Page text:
As I note in Exploring Identity and Vulnerability, I changed things up for our introductions during the Morehead Writing Project’s Summer Institute this year. I gave the community a choice for creating an introduction – simply suggesting that they play with the introduction that they thought would be best for their particular teaching context in the coming year or simply a method they wanted to explore. At the time that I created the hyperdoc I used to support this process I fully intended to give my first-year writing students the same choice, but then I changed my mind.
One part of that decision was the result of the direction that I chose for my own introduction. I wanted to be creative and demonstrate who I am both superficially (my love of comics and superheroes) and beneath the surface (my flaws and hangups). As a teacher one of the things that I love about this introduction (the one that I shared with my first-year writing students), is that I make myself vulnerable by sharing pieces of myself – my fears, my worries, my burdens – with my students. Instructors who demand that their students expose themselves in class – their thoughts, their emotions, their failings – must be willing to do the same. I hope that baring a bit of my humanity will help students understand that I am not going to ask more from them than I ask from myself.
Another part of that decision was also inspired by my ever increasing love of hyperdocs (I really need to write a new blog post because my hyperdoc game is much improved). I have always believed in working smarter not harder (all evidence to the contrary) and try to make all my class activities serve double duty (or better). Transforming (translating?) more and more of my class activities into hyperdocs has made me really think long and hard about every activity and assignment so my classes are leaner and more focused. It was only after I crafted my own superhero story that I realized that having my students create their own superhero stories could provide a great jump-start to our later use of comics to have important conversations about life. An assignment that helps build community and supports later classwork? Done!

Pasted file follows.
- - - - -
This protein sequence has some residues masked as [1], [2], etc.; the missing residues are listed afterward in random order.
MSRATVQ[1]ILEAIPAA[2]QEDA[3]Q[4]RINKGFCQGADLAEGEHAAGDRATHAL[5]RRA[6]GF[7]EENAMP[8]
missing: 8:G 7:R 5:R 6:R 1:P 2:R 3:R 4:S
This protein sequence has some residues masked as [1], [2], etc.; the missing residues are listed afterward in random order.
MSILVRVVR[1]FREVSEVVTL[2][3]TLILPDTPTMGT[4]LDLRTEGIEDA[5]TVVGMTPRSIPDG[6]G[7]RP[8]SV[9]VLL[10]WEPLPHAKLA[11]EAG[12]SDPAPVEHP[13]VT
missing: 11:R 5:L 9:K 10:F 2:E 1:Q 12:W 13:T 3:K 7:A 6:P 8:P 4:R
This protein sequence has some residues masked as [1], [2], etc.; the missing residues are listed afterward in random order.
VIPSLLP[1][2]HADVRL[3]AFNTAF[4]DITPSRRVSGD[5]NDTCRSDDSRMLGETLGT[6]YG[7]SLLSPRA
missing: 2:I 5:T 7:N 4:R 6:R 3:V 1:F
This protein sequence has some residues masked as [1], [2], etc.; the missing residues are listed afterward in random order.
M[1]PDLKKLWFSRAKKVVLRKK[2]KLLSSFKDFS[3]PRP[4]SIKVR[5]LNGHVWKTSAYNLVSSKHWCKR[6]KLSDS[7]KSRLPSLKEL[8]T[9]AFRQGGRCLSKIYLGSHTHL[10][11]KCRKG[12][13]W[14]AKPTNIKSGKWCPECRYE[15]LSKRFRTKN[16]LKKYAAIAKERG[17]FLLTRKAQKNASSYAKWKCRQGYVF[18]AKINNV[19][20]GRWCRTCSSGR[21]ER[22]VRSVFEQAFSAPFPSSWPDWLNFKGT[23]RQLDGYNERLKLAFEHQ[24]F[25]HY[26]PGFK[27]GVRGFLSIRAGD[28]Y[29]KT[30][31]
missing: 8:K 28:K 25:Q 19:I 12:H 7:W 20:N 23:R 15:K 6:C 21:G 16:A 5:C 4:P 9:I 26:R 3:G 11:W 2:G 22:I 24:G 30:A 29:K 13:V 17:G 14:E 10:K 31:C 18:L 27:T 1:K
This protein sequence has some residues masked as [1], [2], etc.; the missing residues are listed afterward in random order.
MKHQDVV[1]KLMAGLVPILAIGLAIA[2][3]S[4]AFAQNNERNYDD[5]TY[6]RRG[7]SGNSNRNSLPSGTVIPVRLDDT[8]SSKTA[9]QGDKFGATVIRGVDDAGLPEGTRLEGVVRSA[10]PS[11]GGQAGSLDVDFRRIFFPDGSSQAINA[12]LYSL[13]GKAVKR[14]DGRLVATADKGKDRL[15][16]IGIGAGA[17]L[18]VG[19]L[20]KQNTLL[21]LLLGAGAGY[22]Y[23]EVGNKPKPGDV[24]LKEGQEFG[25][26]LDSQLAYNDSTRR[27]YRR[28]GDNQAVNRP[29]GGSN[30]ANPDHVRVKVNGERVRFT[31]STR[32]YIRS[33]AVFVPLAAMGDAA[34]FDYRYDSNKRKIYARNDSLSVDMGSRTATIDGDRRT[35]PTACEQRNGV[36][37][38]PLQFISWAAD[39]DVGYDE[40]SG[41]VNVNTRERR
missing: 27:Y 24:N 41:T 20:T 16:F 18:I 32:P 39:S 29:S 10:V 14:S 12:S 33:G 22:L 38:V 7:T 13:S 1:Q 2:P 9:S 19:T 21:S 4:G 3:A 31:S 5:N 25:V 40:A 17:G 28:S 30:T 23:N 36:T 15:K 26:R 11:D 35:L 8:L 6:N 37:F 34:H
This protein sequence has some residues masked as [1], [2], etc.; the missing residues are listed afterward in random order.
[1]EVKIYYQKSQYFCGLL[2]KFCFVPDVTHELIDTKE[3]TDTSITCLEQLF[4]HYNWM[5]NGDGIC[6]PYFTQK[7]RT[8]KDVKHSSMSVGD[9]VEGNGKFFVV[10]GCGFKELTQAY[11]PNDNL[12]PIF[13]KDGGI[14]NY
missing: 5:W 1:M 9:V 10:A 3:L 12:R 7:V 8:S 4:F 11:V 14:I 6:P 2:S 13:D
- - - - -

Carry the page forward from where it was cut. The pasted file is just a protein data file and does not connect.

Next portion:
And so I asked my students to craft their own superhero stories. I shared my thought process and the varying approaches that I considered when crafting my superhero story (ie. exploring my childhood and past) before selecting my current approach (the four areas of my life causing the most stress). I also shared some superhero quizzes that I thought might be helpful to those not as deep into fandom as I am as well as some links to descriptions of the major universes. Then I challenged my students to use superheroes to tell us (the class community) more about themselves. I asked students to consider what they shared with the superhero(s) they chose: strengths and weaknesses, backgrounds, goals and aspirations, or simply role models.
What I got blew my socks off. Every single student stepped up and shared something really interesting and thoughtful. So many students shared details of their lives and opened themselves up to the community. I laughed. I cried. I learned things about superheroes and my students. It was truly an amazing beginning and I am so glad that I embraced superhero stories as a way to build our class community. And when we begin our comic themed work in earnest we have a tremendous resource to return to for inspiration. Now that is a win in my book.
I am sure that my #PLN has more great examples of ice breakers and community building activities that serve dual purposes and would love to share them here! How do you model open heart and open mind for your students?